• Moderate risk repeat BMD testing in 1-3 years to
    assess for rapid decline in BMD
  • Low risk individuals repeat at 5-10 year interval

57
Bone Turnover Markers (BMT)
  • Prospective studies increased levels of BTMs are
    associated with two-fold increased risk in
    women 65 and older
  • In estimating the 10- year absolute risk of hip
    fracture, the combination of an elevated
    reabsorption marker (C-terminal telopeptide) with
    an osteoporotic BMD or a history of previous
    fracture resulted in a 70-100 higher risk than
    from BMD alone
  • The value of BTMs still unclear, not integrated
    in any fracture risk assessment system.

58
Monitoring Cross-linked
C-terminal telopeptides (CTX)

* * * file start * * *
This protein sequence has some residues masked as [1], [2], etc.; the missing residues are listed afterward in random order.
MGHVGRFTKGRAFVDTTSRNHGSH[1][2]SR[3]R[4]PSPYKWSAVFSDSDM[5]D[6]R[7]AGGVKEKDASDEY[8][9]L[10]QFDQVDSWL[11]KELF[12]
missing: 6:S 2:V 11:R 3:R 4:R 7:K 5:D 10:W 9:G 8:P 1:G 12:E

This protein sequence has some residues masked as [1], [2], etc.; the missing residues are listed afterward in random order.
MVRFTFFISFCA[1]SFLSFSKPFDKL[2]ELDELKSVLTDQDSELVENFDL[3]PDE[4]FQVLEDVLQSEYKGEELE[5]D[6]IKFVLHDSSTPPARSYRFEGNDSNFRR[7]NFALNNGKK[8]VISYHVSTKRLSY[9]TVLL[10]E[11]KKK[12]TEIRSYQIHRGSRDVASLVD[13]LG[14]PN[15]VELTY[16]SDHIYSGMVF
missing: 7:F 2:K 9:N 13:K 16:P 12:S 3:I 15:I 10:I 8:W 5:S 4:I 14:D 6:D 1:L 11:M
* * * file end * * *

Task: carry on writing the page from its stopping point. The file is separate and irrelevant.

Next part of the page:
• proteolytic fragments of type 1 collagen formed
    during bone resorption
  • high levels of CTX higher rate of bone
    remodeling (turnover)
  • Menopause Low estrogen reduced osteoblasts
    and thus accelerating the rate of bone loss
    higher CTX
  • antiresorptive therapy CTX back to
    pre-menopausal level

59
  • Interpretation
  • drop in CTX concentration of 35 to 55 percent
    from baseline levels after three to six months
    indicates effective antiresorptive therapy.
  • Ineffective therapy or lack of compliance
    absence of a decline
  • Provides early indication of treatment response
  • Changes in bone turnover can be detected in three
    months by measuring CTX
  • testing for CTX is noninvasive and can be
    repeated often.

60
Limitations
  • variability of CTX due to diet, exercise, time of
    day, etc
  • cannot replace BMD in diagnosing osteoporosis
  • Although levels of CTX are associated with
    increased risk of fractures, the test cannot be
    used to predict fractures.
  • Low GFR CTX concentrations may be higher than
    expected due to reduced excretion of CTX

61
Treatment